Zeebe: Workflow Reinvented for Microservices and the Cloud (From Idea To Production Readiness)

Last Wednesday, July 17, we announced the first production ready release of Zeebe, Camunda’s new cloud-native workflow engine for microservices orchestration. Zeebe is a new code base, written from scratch, putting forward a completely new way of architecting workflow engines for microservices and distributed systems.

This blog post is a quick overview of why and how we did that.

Why we created Zeebe

About 6 years ago, Camunda entered the workflow space with a new approach to BPM. While our approach was very successful, it was foreseeable that something big was coming that would transform the tech landscape: microservices and distributed systems.

To meet an ever-growing need to define new business models and disrupt existing ones, companies must scale software development. If software is eating the world, then microservices and distributed systems are the forks and knives of that digital transformation.

It was clear to me that this migration to microservices architectures could only succeed if we figured out the right way of implementing workflows and business processes in this new distributed reality. However, this was such a radical change that it was not going to be sufficient to simply re-apply existing solutions to new problems. Something fundamentally new was needed and that came to be Zeebe.

(For a more in-depth overview, Read Mike’s post: Workflows Are Everywhere.)

How Zeebe is different

Zeebe puts one thing front and center, and then everything else naturally follows from there: Events!

In distributed microservices architectures, events are the new first class citizens. Events make it possible to record and publish state changes in one domain (microservice) such that other domains (microservices) can subscribe and react to them. This simple yet powerful principle decouples microservices from each other and introduces scalability and reproducibility. However, a problem that was not yet solved well is how to coordinate many (tens to hundreds) of actions implemented by different microservices to achieve a specific outcome. Or in other words: how to implement complex workflows. As the complexity grows, it becomes increasingly important to have visibility into such flows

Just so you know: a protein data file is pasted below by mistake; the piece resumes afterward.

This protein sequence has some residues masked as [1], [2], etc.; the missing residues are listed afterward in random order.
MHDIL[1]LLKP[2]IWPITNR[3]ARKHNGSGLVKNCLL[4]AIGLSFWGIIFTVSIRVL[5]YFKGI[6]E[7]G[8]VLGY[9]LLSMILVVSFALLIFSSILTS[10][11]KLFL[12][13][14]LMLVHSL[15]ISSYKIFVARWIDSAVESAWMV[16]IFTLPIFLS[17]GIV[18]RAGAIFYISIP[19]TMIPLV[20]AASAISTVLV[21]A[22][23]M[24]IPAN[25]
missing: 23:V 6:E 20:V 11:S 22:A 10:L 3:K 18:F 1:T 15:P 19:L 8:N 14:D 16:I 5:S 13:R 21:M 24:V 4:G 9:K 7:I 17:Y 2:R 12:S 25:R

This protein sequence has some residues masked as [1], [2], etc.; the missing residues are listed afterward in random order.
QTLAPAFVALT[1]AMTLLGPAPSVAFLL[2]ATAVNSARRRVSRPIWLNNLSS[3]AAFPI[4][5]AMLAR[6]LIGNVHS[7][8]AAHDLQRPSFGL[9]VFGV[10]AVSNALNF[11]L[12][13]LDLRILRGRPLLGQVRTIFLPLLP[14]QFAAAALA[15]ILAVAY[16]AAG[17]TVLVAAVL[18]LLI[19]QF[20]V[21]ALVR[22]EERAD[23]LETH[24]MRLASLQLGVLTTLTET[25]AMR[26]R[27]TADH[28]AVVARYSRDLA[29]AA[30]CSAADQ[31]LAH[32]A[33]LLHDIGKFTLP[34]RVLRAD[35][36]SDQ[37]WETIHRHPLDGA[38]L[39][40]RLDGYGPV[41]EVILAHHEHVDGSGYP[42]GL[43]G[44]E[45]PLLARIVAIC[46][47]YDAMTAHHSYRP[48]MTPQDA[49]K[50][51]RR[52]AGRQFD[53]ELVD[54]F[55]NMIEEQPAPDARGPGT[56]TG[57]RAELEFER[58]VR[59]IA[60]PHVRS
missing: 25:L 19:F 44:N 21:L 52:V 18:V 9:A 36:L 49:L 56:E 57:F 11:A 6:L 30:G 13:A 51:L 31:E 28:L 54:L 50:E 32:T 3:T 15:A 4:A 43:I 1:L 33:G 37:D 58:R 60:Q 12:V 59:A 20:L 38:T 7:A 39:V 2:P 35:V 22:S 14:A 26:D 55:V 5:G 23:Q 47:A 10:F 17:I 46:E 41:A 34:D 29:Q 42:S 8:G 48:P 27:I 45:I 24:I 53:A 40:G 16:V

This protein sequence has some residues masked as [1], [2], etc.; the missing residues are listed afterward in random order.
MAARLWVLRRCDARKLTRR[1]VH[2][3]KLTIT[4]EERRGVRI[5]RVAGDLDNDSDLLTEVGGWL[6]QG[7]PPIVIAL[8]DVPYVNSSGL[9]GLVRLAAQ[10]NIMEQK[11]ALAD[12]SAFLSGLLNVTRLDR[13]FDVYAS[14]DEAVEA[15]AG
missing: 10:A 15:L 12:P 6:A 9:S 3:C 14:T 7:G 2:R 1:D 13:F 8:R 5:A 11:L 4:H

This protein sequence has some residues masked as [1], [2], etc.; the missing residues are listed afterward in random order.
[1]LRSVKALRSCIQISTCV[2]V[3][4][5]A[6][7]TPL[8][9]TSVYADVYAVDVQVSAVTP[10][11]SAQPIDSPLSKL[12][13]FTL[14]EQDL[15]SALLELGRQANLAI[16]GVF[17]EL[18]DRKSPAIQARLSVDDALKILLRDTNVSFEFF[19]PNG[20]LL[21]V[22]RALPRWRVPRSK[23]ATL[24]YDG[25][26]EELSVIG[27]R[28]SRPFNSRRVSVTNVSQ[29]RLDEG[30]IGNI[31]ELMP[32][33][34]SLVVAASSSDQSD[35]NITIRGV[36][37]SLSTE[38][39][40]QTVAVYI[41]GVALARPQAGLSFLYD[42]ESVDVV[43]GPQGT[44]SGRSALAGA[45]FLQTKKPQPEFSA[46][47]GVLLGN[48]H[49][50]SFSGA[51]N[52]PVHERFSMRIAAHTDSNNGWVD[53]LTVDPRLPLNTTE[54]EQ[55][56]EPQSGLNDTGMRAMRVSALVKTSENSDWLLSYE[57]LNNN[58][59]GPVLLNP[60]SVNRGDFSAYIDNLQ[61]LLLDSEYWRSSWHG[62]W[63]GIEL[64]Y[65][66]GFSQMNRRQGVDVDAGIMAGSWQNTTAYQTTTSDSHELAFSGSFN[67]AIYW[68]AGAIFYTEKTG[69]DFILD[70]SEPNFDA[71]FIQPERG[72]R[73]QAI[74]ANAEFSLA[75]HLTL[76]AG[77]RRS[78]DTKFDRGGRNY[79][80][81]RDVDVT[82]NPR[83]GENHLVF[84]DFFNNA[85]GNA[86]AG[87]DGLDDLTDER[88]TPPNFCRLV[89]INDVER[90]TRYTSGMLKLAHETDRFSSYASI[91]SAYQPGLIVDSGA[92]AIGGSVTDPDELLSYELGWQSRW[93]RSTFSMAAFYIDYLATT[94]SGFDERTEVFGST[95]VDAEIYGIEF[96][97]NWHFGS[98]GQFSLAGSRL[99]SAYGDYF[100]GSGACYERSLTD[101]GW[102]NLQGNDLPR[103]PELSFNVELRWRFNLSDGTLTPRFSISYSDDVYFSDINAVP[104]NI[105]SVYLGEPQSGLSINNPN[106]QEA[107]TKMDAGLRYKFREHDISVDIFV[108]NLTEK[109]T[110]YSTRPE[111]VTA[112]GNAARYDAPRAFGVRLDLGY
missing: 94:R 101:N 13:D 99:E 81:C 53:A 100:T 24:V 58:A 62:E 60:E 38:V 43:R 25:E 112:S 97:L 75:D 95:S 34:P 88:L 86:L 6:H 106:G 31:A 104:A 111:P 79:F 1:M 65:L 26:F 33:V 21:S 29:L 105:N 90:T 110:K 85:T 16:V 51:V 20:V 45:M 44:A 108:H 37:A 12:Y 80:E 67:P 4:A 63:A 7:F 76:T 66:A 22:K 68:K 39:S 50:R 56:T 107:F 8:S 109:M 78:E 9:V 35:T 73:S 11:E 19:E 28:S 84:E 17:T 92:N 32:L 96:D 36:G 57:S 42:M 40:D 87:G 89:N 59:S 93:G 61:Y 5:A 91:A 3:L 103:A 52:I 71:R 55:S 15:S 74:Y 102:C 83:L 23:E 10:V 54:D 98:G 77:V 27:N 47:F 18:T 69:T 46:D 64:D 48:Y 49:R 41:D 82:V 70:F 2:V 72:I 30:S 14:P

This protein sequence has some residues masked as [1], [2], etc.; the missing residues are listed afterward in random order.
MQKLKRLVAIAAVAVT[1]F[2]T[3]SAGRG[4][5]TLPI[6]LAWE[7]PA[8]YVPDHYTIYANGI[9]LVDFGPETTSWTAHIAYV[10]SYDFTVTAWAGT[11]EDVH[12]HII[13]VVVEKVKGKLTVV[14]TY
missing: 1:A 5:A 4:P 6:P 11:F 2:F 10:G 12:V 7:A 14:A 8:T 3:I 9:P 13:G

And Zeebe provides exactly this – the ability to execute, manage, and monitor workflows that span across microservices and need to be scaled massively in the cloud.

Zeebe interprets workflow on top of event streams. Event streams flow into Zeebe (it is very easy to subscribe to external events from a workflow) and event streams flow out of Zeebe (as it processes workflows, it exports a complete event log into external systems). Given this event-driven way of interacting with the external world, it is only logical that Zeebe builds on top of stream processing internally, instead of a database. This simple fact is what makes Zeebe unique and completely different from any other workflow engine out there that we are aware of. It is at the core of Zeebe’s cloud native architecture, enabling it to scale horizontally, be fault tolerant through replication, and integrate natively into microservices architectures.